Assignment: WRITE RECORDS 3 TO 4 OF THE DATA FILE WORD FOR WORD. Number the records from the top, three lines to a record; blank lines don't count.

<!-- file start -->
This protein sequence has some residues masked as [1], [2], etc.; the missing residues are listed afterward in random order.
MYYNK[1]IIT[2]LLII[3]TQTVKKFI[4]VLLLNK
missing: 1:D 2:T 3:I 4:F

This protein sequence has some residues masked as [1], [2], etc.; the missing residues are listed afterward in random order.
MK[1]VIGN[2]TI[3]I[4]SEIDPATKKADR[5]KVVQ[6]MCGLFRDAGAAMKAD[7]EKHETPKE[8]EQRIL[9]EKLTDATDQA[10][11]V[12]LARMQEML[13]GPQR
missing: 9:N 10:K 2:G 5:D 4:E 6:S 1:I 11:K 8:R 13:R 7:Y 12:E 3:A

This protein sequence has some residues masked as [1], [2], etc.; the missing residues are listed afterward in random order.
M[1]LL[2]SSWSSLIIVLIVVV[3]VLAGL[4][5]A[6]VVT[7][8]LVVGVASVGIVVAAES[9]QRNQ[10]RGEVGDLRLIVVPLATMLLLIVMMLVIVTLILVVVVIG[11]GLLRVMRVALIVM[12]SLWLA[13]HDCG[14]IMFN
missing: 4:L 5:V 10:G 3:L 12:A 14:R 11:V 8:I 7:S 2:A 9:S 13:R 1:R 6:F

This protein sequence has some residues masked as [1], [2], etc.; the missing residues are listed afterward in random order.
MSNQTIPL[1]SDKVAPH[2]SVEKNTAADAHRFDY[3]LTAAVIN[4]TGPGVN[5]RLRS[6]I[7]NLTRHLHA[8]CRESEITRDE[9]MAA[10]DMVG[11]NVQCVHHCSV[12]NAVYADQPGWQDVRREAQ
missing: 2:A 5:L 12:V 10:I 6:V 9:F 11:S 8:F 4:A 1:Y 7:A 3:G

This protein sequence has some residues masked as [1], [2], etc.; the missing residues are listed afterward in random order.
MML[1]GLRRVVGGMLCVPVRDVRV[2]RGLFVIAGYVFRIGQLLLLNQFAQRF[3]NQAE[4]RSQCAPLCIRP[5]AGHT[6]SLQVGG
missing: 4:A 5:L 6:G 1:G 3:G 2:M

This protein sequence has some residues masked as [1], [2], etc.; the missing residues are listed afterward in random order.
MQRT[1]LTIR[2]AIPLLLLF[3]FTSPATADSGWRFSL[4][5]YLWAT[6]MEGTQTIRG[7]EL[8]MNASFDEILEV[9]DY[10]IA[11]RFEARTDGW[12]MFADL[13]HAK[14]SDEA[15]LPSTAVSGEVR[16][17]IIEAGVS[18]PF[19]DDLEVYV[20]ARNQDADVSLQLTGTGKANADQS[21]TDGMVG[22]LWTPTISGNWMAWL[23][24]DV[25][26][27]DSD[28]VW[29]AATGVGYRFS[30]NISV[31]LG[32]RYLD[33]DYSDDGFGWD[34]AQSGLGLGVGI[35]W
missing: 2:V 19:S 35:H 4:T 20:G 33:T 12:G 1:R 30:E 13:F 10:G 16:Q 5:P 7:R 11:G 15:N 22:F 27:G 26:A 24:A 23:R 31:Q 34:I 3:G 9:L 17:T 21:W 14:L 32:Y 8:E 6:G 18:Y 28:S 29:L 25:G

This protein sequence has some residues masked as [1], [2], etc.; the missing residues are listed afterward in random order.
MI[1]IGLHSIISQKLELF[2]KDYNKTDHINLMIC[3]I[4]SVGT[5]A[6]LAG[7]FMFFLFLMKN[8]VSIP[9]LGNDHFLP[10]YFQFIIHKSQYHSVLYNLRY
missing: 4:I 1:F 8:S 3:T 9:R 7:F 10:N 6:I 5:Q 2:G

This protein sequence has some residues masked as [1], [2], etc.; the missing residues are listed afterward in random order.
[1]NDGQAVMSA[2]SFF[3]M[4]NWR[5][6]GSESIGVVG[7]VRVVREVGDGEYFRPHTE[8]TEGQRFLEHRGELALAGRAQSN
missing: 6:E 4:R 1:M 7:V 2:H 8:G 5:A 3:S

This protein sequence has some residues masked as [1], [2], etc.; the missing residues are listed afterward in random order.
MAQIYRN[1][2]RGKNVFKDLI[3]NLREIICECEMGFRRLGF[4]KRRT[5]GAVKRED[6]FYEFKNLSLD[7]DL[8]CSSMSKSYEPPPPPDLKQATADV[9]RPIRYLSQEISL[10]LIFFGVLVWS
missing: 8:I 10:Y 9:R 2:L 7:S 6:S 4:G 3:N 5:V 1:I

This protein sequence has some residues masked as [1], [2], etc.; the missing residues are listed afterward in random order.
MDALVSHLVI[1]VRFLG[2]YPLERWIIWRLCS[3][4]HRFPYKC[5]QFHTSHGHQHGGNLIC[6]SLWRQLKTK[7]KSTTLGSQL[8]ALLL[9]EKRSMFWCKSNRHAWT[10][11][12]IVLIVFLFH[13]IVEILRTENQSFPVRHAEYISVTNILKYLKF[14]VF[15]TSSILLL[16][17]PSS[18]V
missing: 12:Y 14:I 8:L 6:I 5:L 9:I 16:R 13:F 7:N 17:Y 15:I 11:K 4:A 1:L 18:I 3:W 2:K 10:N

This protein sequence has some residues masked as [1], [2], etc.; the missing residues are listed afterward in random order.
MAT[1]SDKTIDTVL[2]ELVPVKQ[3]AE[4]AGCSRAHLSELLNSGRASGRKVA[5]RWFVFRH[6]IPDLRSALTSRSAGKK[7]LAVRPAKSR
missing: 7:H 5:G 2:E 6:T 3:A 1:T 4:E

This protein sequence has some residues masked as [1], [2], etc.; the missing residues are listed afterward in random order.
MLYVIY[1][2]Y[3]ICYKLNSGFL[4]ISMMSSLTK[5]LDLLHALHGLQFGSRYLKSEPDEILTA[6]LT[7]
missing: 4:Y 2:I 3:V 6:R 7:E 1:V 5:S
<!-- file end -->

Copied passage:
This protein sequence has some residues masked as [1], [2], etc.; the missing residues are listed afterward in random order.
M[1]LL[2]SSWSSLIIVLIVVV[3]VLAGL[4][5]A[6]VVT[7][8]LVVGVASVGIVVAAES[9]QRNQ[10]RGEVGDLRLIVVPLATMLLLIVMMLVIVTLILVVVVIG[11]GLLRVMRVALIVM[12]SLWLA[13]HDCG[14]IMFN
missing: 4:L 5:V 10:G 3:L 12:A 14:R 11:V 8:I 7:S 2:A 9:S 13:R 1:R 6:F

This protein sequence has some residues masked as [1], [2], etc.; the missing residues are listed afterward in random order.
MSNQTIPL[1]SDKVAPH[2]SVEKNTAADAHRFDY[3]LTAAVIN[4]TGPGVN[5]RLRS[6]I[7]NLTRHLHA[8]CRESEITRDE[9]MAA[10]DMVG[11]NVQCVHHCSV[12]NAVYADQPGWQDVRREAQ
missing: 2:A 5:L 12:V 10:I 6:V 9:F 11:S 8:F 4:A 1:Y 7:A 3:G